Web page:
NASA announces new target launch date


NASA announced Wednesday that they will roll the Artemis I SLS moon rocket back out to the pad for another launch attempt next month.First, it was a rocket engine sensor, then a hydrogen leak and then came Hurricane Ian. But now NASA is moving forward for the next launch attempt on Nov. 14 just after midnight.The SLS stack was rolled back into the Vehicle Assembly Building before Ian slammed the Cape and that gave launch teams time to cover their bases.“It’s going to be about another month before we really do the launch. So very important to charge up the batteries and make sure everything is ready to go beyond the leak issues they’ve had,” said Don Platt of Florida Tech.The rocket has been stacked for over a year and had been on pad 39B for about seven weeks.As this is the first time the SLS rocket stack will fly, there won’t be astronauts on board. But there will be mannequins with sensors to detect the impact of the forces and environment.NASA engineers are confident that the issues that kept the SLS stack on the ground are fixed and that minimal work is needed to get it flight-ready.But unlike previous launch attempts, this next one will be at night which is not ideal as NASA wants to view every angle of this first-time SLS launch.“They probably did a risk-benefit analysis and decided that launching at night–and doing it now, in November–was more important than the loss of any camera data they might have,” Platt said.NASA officials said that the 322-foot rocket will roll back out no earlier than Nov. 4. “I think it’ll be interesting if they invite the vice president down this time. That’ll give us some indication of their confidence heading into this next attempt,” Eric Berger of Ars Technica said.If the SLS performs and the countdown goes as planned on Nov. 14, the mission will last 25 days. This is shorter than the 40-plus day mission if it launched in earlier attempts.And if the SLS rocket does not launch on Nov. 14, there are two backup dates on Nov. 16 and 19.

NASA announced Wednesday that they will roll the Artemis I SLS moon rocket back out to the pad for another launch attempt next month.

First, it was a rocket engine sensor, then a hydrogen leak and then came Hurricane Ian. But now NASA is moving forward for the next launch attempt on Nov. 14 just after midnight.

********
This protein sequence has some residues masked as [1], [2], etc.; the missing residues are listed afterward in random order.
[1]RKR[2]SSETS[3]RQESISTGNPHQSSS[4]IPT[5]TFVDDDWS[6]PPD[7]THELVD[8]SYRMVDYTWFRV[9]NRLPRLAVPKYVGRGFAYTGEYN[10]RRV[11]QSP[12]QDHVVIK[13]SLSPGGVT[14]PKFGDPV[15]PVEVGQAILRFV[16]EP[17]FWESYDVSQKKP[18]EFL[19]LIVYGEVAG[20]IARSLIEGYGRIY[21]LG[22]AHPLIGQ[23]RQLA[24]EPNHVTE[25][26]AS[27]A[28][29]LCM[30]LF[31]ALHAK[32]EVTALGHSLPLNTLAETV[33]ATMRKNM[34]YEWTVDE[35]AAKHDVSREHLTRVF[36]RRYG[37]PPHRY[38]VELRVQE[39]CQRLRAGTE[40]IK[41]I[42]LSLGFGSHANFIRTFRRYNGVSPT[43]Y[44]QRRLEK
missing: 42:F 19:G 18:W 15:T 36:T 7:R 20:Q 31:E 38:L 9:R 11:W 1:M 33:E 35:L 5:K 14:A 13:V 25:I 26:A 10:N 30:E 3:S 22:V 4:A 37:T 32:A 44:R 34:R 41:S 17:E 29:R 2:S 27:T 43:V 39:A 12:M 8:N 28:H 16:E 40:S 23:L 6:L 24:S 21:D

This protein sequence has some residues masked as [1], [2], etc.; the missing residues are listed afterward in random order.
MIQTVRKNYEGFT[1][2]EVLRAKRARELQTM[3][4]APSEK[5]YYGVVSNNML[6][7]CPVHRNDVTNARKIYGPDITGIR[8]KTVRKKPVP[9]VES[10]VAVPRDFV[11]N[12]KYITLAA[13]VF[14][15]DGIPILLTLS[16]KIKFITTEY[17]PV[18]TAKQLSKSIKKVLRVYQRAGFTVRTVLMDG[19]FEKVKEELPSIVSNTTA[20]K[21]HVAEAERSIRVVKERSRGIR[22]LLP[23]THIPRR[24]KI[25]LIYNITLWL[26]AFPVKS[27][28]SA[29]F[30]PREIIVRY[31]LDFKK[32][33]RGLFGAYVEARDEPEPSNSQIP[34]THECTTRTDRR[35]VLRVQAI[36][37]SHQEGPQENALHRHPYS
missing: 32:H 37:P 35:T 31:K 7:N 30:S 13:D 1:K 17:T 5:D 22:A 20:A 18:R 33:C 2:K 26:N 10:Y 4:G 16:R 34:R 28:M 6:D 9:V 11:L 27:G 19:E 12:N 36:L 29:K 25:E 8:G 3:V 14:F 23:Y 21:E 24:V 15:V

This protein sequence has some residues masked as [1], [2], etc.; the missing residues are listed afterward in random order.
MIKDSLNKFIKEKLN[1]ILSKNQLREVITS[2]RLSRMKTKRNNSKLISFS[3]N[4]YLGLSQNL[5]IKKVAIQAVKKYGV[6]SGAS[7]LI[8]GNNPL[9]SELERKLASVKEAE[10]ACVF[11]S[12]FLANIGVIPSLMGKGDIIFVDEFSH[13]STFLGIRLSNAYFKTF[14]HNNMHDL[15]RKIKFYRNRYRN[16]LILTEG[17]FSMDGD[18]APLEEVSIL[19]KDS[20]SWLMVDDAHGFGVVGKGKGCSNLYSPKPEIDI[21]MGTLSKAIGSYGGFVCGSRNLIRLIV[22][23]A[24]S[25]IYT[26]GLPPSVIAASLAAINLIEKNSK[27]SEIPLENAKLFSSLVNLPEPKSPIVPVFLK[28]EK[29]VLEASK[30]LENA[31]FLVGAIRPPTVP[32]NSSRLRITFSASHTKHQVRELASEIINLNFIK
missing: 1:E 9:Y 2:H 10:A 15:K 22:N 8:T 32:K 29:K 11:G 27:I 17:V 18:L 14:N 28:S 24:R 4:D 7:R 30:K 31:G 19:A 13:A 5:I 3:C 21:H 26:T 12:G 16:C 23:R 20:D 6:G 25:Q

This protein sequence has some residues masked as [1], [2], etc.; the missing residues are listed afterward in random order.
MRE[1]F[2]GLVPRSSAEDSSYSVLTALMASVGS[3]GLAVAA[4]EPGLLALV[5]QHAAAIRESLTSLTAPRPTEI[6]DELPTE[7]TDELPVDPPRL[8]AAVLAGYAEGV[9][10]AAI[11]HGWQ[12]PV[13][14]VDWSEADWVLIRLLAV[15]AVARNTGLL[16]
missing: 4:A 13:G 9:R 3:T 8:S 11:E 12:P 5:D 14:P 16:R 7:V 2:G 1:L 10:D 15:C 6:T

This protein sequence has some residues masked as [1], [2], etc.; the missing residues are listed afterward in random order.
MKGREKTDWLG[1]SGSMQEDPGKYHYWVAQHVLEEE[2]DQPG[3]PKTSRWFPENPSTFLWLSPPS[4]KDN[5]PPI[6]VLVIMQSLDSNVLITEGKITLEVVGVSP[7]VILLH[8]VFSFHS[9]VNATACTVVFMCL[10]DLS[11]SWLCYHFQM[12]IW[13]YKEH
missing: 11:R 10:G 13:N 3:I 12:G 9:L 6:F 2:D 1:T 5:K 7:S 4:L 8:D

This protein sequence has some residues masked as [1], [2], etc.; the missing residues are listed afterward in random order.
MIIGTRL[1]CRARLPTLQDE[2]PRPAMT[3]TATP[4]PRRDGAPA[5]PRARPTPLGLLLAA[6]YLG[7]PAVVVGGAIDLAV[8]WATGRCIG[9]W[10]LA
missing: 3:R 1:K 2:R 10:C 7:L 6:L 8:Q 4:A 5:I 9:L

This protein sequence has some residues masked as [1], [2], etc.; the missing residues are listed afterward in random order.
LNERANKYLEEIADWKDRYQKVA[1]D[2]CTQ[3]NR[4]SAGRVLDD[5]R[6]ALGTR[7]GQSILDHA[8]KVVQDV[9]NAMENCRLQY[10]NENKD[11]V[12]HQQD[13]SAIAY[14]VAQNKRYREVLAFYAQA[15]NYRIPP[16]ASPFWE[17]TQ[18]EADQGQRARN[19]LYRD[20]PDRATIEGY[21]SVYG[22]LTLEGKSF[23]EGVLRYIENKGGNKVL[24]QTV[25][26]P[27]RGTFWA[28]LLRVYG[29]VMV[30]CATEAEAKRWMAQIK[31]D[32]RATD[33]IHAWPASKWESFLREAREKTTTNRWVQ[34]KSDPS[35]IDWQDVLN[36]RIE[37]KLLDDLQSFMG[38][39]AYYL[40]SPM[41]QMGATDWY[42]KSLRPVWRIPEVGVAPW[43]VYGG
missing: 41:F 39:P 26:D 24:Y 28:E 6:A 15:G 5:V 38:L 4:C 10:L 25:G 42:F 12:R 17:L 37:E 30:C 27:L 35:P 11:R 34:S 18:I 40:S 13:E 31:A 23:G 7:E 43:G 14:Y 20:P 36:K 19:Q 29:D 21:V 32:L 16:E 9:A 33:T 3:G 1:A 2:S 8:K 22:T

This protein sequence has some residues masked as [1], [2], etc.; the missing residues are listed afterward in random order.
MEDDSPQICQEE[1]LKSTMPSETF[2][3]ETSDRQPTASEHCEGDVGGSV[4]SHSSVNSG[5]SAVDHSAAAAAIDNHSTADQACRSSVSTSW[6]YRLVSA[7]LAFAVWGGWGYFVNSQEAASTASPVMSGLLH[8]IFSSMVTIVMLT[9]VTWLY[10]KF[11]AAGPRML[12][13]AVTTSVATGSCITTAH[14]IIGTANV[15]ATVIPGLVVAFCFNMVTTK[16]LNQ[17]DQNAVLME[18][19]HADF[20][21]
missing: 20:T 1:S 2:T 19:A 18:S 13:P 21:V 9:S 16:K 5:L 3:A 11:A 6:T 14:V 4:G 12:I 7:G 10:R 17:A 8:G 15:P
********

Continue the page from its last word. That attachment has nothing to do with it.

The SLS stack was rolled back into the Vehicle Assembly Building before Ian slammed the Cape and that gave launch teams time to cover their bases.

“It’s going to be about another month before we really do the launch. So very important to charge up the batteries and make sure everything is ready to go beyond the leak issues they’ve had,” said Don Platt of Florida Tech.

The rocket has been stacked for over a year and had been on pad 39B for about seven weeks.

As this is the first time the SLS rocket stack will fly, there won’t be astronauts on board. But there will be mannequins with sensors to detect the impact of the forces and environment.

NASA engineers are confident that the issues that kept the SLS stack on the ground are fixed and that minimal work is needed to get it flight-ready.

But unlike previous launch attempts, this next one will be at night which is not ideal as NASA wants to view every angle of this first-time SLS launch.

“They probably did a risk-benefit analysis and decided that launching at night–and doing it now, in November–was more important than the loss of any camera data they might have,” Platt said.

NASA officials said that the 322-foot rocket will roll back out no earlier than Nov. 4.

“I think it’ll be interesting if they invite the vice president down this time. That’ll give us some indication of their confidence heading into this next attempt,” Eric Berger of Ars Technica said.

If the SLS performs and the countdown goes as planned on Nov. 14, the mission will last 25 days. This is shorter than the 40-plus day mission if it launched in earlier attempts.

And if the SLS rocket does not launch on Nov. 14, there are two backup dates on Nov. 16 and 19.



Source link

Leave a Reply

Your email address will not be published. Required fields are marked *